As you might have guessed, I'm a little tired of the journalists doing two things: dismissing the foundation of e-publishing built by indie press and the completely baseless fear-mongering about how e-book prices are going to skyrocket, because NY conglomerates have jumped into the game.
I've found that the NY types are often unwilling to accept that indie presses have already done their market testing and found their balance, so I'm going to act like I'm from a NY conglomerate publisher for a moment. I'm going to act like indie press is completely clueless about what the market will tolerate and ask readers to respond to a very simple polling about the issue.
People who read e-books only, please... There is no response of "I don't read e-books," because this is a polling about e-book pricing, which non-readers would have little interest in.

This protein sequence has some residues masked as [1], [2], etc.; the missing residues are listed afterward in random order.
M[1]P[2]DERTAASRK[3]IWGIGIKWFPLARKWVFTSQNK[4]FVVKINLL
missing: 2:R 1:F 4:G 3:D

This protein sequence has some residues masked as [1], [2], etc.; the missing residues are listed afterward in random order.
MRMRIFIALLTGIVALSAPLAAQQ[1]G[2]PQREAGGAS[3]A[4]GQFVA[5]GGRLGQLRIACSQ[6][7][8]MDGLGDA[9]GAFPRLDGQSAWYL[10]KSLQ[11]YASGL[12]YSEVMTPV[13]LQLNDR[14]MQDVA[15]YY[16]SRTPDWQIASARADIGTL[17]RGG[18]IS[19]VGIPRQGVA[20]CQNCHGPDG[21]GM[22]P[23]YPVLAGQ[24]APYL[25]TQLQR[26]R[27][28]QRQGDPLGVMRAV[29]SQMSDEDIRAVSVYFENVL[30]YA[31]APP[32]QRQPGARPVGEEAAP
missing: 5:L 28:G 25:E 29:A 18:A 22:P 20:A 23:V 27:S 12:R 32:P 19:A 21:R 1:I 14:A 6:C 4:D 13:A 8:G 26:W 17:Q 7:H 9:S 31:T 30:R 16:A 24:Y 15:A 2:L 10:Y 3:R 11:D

The question is simple. What would you pay for a novel-length (NOT category length...think a 300 or more page mass market book with at least a sale price of $6 on Amazon and a list price of at least $8) fiction e-book? One question.
I have the polling set up to run for more than a month, and the results will be posted in a message from EPIC. You can find the polling at my blog.
Feel free to pass this polling along to as many e-book readers as you choose to. Readers feel that the big boys in the game don't listen to them. That's largely true. So, let's get this polling into the thousands and show them what readers really think.
I think I know what the readers will reply, but it will be an interesting experiment to go directly to the readers.
At the very least, I can debunk what Madeline McIntosh (President of Sales, Operations, and Digital...does anyone else see a bias in that title?...for Random House) said at the American Bookseller Association meeting. She said that publishers "have no real experience at setting retail prices." I fully disagree. To be accurate, NY conglomerate publishers may well have no experience at it, but indie publishers (especially indie/e publishers) do. That's the way our system works.